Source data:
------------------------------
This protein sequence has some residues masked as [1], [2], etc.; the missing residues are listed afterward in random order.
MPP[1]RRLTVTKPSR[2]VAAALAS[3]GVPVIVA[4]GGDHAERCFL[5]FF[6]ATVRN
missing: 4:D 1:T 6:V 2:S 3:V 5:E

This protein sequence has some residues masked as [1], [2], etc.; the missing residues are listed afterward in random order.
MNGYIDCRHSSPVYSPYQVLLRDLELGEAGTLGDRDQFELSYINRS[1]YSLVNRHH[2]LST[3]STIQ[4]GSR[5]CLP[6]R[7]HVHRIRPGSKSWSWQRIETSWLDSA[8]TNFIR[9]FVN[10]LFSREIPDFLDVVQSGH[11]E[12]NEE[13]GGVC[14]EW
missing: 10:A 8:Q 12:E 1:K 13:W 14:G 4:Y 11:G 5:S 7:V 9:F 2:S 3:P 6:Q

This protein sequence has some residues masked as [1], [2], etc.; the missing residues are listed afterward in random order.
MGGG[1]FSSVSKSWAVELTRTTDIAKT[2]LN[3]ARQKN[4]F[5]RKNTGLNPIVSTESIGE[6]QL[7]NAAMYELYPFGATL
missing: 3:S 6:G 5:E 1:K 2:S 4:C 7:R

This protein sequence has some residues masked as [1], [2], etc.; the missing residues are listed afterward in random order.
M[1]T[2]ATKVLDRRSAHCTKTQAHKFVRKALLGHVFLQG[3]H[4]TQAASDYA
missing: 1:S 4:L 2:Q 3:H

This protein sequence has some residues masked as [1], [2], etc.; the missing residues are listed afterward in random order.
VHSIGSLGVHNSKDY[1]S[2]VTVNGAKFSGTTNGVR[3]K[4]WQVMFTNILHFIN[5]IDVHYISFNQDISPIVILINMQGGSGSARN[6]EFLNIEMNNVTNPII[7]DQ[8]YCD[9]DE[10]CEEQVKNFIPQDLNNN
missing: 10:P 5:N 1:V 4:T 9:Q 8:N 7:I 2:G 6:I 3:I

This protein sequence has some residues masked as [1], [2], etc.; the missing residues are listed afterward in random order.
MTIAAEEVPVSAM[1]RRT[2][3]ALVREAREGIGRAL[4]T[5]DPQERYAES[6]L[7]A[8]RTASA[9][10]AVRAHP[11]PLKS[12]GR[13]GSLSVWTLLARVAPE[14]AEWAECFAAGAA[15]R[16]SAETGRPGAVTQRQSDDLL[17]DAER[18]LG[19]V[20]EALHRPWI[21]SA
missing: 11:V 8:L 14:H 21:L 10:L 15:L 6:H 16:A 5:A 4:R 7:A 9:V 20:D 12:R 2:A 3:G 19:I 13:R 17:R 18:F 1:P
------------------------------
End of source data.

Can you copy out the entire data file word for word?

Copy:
This protein sequence has some residues masked as [1], [2], etc.; the missing residues are listed afterward in random order.
MPP[1]RRLTVTKPSR[2]VAAALAS[3]GVPVIVA[4]GGDHAERCFL[5]FF[6]ATVRN
missing: 4:D 1:T 6:V 2:S 3:V 5:E

This protein sequence has some residues masked as [1], [2], etc.; the missing residues are listed afterward in random order.
MNGYIDCRHSSPVYSPYQVLLRDLELGEAGTLGDRDQFELSYINRS[1]YSLVNRHH[2]LST[3]STIQ[4]GSR[5]CLP[6]R[7]HVHRIRPGSKSWSWQRIETSWLDSA[8]TNFIR[9]FVN[10]LFSREIPDFLDVVQSGH[11]E[12]NEE[13]GGVC[14]EW
missing: 10:A 8:Q 12:E 1:K 13:W 14:G 4:Y 11:G 5:S 7:V 9:F 2:S 3:P 6:Q

This protein sequence has some residues masked as [1], [2], etc.; the missing residues are listed afterward in random order.
MGGG[1]FSSVSKSWAVELTRTTDIAKT[2]LN[3]ARQKN[4]F[5]RKNTGLNPIVSTESIGE[6]QL[7]NAAMYELYPFGATL
missing: 3:S 6:G 5:E 1:K 2:S 4:C 7:R

This protein sequence has some residues masked as [1], [2], etc.; the missing residues are listed afterward in random order.
M[1]T[2]ATKVLDRRSAHCTKTQAHKFVRKALLGHVFLQG[3]H[4]TQAASDYA
missing: 1:S 4:L 2:Q 3:H

This protein sequence has some residues masked as [1], [2], etc.; the missing residues are listed afterward in random order.
VHSIGSLGVHNSKDY[1]S[2]VTVNGAKFSGTTNGVR[3]K[4]WQVMFTNILHFIN[5]IDVHYISFNQDISPIVILINMQGGSGSARN[6]EFLNIEMNNVTNPII[7]DQ[8]YCD[9]DE[10]CEEQVKNFIPQDLNNN
missing: 10:P 5:N 1:V 4:T 9:Q 8:N 7:I 2:G 6:I 3:I

This protein sequence has some residues masked as [1], [2], etc.; the missing residues are listed afterward in random order.
MTIAAEEVPVSAM[1]RRT[2][3]ALVREAREGIGRAL[4]T[5]DPQERYAES[6]L[7]A[8]RTASA[9][10]AVRAHP[11]PLKS[12]GR[13]GSLSVWTLLARVAPE[14]AEWAECFAAGAA[15]R[16]SAETGRPGAVTQRQSDDLL[17]DAER[18]LG[19]V[20]EALHRPWI[21]SA
missing: 11:V 8:L 14:H 21:L 10:L 15:L 6:H 16:A 5:A 4:R 7:A 9:V 20:D 12:R 2:A 3:G 19:I 13:R 17:R 18:F 1:P